Despite being its usual close-mouthed self, Apple has rolled out some minor changes to the App Store that should help benefit developers and consumers alike. The most obvious alteration is in the review system, which now distinguishes reviews by application version.
In addition to breaking up reviews by version, Apple now also posts ratings on a version-by-version basis, though this feature doesn’t seem to be fully rolled out, since several application pages report that Apple hasn’t “received enough ratings to display an average for the current version of this software” despite plenty of current reviews. Furthermore, Apple’s also added the ability to sort reviews by a number of different criteria, including “Most Helpful”, “Most Favorable”, “Most Critical”, and “Most Recent.” Reviews are now also dated and marked with the relevant version, which helps bring more context to the comments.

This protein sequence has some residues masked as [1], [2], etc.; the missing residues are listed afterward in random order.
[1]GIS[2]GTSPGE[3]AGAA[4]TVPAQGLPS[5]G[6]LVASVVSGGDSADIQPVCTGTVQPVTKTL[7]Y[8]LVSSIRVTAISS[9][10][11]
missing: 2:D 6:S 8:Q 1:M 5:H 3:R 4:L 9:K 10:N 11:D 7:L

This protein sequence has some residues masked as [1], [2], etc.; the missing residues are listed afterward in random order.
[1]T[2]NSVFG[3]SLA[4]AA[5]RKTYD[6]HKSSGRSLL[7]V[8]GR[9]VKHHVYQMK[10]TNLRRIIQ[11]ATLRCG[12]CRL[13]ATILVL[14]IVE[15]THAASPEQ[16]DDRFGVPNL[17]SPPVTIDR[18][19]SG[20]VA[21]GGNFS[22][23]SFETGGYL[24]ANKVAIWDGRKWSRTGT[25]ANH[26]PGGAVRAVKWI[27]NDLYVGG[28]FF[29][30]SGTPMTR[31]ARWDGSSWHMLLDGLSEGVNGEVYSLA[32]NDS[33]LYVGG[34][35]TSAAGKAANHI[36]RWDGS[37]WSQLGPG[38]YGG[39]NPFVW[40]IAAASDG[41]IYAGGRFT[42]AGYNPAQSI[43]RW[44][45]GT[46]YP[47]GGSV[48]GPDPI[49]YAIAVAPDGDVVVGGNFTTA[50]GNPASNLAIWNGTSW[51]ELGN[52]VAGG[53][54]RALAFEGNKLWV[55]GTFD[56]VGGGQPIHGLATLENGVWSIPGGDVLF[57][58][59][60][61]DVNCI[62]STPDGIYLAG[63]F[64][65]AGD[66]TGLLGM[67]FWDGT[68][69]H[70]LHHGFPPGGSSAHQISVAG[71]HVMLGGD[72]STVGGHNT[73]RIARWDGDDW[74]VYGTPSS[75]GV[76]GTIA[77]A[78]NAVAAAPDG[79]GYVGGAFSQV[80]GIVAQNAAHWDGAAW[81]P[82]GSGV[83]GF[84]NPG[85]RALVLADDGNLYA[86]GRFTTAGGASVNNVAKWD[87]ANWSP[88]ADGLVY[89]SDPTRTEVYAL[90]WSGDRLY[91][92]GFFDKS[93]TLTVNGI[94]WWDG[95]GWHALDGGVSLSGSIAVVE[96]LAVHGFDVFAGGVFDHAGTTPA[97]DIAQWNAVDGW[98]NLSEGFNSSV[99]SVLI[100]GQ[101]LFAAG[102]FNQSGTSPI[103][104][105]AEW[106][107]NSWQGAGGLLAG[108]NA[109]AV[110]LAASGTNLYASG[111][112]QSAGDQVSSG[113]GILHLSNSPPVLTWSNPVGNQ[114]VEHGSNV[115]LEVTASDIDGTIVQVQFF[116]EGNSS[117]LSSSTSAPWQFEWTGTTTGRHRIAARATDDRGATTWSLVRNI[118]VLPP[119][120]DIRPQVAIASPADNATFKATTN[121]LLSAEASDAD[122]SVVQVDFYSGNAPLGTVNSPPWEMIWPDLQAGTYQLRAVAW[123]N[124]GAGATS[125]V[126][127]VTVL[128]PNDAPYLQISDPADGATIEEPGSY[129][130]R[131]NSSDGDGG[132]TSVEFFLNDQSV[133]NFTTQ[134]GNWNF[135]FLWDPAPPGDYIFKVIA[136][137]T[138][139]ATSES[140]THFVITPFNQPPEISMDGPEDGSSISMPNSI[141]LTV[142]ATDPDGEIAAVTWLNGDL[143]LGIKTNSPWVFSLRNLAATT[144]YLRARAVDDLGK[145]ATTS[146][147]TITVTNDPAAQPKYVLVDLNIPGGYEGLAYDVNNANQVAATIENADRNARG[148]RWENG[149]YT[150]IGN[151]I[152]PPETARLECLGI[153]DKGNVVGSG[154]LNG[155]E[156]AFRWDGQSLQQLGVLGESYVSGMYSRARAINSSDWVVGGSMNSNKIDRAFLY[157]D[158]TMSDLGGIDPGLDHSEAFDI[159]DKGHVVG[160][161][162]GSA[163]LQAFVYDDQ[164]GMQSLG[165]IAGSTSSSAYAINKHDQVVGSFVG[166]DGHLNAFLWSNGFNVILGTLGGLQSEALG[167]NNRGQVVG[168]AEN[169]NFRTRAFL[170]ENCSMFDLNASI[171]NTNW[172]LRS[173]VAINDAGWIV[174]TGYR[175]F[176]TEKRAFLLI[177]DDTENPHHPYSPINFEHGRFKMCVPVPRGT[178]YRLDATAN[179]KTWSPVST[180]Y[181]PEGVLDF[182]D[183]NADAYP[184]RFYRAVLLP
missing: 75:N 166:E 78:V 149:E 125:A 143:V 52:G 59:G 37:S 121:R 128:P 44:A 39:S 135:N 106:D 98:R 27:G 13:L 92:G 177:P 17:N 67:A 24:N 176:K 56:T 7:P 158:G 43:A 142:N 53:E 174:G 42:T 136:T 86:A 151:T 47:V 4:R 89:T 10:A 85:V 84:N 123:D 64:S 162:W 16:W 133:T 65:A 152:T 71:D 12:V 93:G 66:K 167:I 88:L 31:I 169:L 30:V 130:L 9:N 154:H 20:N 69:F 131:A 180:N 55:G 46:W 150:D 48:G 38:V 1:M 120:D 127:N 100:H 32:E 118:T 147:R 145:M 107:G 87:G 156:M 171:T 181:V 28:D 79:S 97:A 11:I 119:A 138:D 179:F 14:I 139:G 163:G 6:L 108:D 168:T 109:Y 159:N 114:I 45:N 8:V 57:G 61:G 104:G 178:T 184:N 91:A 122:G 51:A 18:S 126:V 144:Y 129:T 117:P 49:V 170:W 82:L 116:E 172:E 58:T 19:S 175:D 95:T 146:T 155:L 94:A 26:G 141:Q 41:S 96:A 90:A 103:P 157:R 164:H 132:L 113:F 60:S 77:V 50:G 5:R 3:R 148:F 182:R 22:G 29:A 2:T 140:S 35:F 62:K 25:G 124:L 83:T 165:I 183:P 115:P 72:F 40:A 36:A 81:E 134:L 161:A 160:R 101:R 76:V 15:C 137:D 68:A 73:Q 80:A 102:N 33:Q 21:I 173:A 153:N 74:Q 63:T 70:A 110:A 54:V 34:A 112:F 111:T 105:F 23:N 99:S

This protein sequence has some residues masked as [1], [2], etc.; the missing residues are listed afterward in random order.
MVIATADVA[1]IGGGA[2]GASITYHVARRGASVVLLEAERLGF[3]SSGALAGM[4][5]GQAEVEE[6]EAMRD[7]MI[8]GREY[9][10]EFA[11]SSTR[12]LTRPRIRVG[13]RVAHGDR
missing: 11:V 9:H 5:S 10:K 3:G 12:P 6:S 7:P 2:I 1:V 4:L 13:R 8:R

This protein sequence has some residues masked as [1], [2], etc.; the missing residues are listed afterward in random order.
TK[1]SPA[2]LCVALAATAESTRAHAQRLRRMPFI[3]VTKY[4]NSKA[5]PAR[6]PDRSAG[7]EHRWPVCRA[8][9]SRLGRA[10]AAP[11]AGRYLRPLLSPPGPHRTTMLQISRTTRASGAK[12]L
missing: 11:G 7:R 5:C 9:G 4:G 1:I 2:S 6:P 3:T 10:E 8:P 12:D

There have also been suggestions of other under-the-hood changes to the App Store, with some observing that Apple’s search for applications now seems to take other factors into consideration, such as application revenue. This could potentially help balance out results that often skewed towards free or cheap applications.
This isn’t the first time Apple’s subtly changed the review system: in September 2008, the company made it so that only those who had downloaded an application could submit a review—previously, anybody could post a review, which resulted in many comments from those who had never even used the applications. Apple took it one step further at the end of last month when it purged those non-customer reviews, resulting in lower review counts for most apps, but often higher average ratings.
These are all long overdue changes for the App Store and ones that help truly make the store suited to the product its distributing, instead of simply being a quick-and-dirty extension of the iTunes Store.